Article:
An article in the Calgary Herald today announced that Alberta's workplace deaths drop sharply in '09. This is great news, but I wonder if it is really due to safe work practices or simply the decline in activity. With the amount of job losses are employees ensuring they do things properly to ensure they do not lose their job?
Gil McGowan the president of Alberta Federation of Labour is not happy that Alberta has enjoyed a lower amount of prosecutions compared to other jurisdictions. What this has to do with the safety of workers, I have no idea. I can't reasonably believe an employer's decision whether or not to put a life in danger, would be based on fines and prosecution.
Alberta has some of the most stringent safety regulations and the companies strive on their own initiative to ensure worker safety. The COR program is a voluntary partnership which sets a high standard for safety, and is implemented by many companies. Alberta was one of the first places to implement this, and has the highest participation.
Bob Barnetson, who specializes in labour relations at Athabasca University, suggests government get tougher on companies breaking safety rules. In 2005 the Alberta government collected $5,000,000.00 in fines, which seems fairly steep to me. The problem I have, is not that government is cracking down on safety violations, rather what they classify as a safety violation. In the research I have done on the violations and prosecutions in Alberta, it would seem to me that the workers have no shared responsibility when it comes to safe work practices. There are many safety measures and equipment supplied to these workers by employers that simply are not used or followed. Workers that do no use their safety harnesses, safety glasses, steel toed boots, gloves, etc... are not liable for their actions. Companies have written policies that discuss not only what equipment is required, but also the proper care and maintenance of it. When the employee makes the decision not to use them, the employer is at fault for not ensuring workers safety.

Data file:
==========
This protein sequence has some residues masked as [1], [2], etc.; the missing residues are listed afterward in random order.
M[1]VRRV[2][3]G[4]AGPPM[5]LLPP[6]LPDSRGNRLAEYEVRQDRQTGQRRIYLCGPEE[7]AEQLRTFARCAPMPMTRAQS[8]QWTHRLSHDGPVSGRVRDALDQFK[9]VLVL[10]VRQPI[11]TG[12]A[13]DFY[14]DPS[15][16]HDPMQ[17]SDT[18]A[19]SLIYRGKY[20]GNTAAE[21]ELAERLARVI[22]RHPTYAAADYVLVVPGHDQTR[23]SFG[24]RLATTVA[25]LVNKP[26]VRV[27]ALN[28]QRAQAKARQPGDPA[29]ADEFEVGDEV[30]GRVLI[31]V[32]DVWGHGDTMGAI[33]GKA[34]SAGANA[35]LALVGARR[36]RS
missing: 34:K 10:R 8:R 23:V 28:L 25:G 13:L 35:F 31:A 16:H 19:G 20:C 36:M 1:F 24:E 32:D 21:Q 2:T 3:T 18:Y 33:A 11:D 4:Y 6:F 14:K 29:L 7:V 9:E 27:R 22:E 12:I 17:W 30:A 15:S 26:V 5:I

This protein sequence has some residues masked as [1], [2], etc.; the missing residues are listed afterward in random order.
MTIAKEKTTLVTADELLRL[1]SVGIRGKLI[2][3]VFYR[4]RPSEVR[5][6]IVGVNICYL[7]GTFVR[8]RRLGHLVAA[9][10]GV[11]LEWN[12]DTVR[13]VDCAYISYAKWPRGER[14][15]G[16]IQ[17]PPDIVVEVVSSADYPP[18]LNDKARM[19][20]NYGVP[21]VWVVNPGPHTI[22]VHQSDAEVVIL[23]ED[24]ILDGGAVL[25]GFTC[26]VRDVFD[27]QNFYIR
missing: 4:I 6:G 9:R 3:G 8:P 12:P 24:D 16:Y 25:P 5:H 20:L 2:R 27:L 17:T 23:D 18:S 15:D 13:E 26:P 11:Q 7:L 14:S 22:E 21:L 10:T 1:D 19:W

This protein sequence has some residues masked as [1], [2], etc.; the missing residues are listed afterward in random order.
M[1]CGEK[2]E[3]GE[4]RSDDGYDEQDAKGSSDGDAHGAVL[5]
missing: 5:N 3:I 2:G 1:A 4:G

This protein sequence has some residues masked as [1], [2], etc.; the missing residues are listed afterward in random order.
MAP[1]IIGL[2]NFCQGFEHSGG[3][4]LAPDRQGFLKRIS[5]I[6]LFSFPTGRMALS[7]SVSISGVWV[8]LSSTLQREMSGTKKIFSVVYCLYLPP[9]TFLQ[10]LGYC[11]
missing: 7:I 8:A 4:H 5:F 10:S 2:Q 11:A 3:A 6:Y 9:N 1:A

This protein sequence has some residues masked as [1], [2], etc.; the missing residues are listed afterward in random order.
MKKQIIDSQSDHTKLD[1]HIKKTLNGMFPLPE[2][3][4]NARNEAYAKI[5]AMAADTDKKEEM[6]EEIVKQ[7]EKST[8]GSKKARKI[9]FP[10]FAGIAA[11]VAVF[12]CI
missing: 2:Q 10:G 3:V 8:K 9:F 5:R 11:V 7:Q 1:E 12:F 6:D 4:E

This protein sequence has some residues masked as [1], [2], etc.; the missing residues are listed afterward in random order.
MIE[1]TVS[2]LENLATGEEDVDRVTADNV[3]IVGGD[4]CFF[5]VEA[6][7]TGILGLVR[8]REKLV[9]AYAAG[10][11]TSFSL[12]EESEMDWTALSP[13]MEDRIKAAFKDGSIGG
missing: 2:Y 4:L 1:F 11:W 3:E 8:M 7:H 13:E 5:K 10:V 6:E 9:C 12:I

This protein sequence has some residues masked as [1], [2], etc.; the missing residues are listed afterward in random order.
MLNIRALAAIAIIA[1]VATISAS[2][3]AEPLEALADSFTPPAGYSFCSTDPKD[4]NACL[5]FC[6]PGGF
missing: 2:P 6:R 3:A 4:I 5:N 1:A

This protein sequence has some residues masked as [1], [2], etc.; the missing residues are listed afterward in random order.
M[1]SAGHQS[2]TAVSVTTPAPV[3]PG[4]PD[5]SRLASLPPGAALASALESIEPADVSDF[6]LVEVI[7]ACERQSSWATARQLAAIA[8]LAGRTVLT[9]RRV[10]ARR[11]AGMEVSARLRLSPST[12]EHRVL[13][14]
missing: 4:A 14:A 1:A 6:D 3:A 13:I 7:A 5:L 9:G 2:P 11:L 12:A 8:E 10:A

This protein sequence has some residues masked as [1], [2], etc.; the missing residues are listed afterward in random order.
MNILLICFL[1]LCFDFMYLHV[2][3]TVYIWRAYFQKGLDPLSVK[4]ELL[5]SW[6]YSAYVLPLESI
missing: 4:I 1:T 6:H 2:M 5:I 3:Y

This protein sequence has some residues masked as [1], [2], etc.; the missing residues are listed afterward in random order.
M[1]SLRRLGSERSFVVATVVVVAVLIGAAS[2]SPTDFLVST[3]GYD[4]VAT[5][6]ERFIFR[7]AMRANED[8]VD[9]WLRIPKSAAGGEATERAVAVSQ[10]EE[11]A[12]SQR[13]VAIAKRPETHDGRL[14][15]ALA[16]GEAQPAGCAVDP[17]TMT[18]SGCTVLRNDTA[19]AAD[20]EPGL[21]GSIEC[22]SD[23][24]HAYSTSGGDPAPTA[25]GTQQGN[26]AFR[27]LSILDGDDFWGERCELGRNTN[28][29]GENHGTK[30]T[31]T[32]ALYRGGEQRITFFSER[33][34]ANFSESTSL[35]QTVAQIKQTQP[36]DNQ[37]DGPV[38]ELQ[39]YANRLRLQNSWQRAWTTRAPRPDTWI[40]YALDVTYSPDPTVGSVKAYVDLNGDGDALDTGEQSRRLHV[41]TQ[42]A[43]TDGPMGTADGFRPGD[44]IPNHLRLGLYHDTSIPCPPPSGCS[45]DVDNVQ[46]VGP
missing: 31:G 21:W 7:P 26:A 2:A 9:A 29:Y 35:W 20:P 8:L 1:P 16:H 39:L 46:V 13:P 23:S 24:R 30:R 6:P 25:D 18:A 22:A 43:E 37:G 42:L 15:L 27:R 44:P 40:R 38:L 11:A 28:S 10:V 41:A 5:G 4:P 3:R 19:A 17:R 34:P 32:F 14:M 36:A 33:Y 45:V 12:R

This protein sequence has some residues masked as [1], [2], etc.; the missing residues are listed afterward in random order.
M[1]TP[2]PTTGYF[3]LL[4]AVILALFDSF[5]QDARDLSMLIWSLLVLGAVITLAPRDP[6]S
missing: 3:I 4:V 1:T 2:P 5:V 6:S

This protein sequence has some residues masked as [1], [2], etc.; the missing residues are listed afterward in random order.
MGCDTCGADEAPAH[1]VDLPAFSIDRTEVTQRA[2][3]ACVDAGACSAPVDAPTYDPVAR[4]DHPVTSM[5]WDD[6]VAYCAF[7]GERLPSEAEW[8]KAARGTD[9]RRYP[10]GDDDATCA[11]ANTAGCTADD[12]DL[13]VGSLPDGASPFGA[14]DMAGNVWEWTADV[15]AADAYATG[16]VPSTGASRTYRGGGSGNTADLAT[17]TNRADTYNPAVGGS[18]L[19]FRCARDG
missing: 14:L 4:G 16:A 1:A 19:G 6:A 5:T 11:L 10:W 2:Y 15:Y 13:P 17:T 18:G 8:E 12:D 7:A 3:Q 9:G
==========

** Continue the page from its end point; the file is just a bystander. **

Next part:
Saying that an employer is responsible for ensuring an employee is adhering to the safety practices is not always practical. The only possible way is to have a safety officer watching each employee, which is not at all reasonable. Employees must learn that these measures are in place for their safety and take responsibility for themselves and the public as well. When an employee chooses to go their own way they place themselves in danger, and place the employer in a vulnerable spot, and as we have seen in Calgary the public as well. Is there no common sense at all to know when something may be dangerous? This decision could be the one that forces a company to close it's doors, all because of one persons stupidity. Is an employees laziness, or bad judgement reason to prosecute the employer? I realize there are companies that take shortcuts on safety, and yes these should be prosecuted to the fullest extent. What about these employees though, shouldn't they be open to the same recourse? Do employees not share safety responsibility? After ten years of doing the same job, are they really improperly trained?
If an employer needs to hold employees hands every step of the way, then they may as well do the job themselves. You will always find a way after an incident or accident that could have prevented it, however is prosecuting the company the best prevention? I think if the responsibility was shared, it would be best.
6 hours ago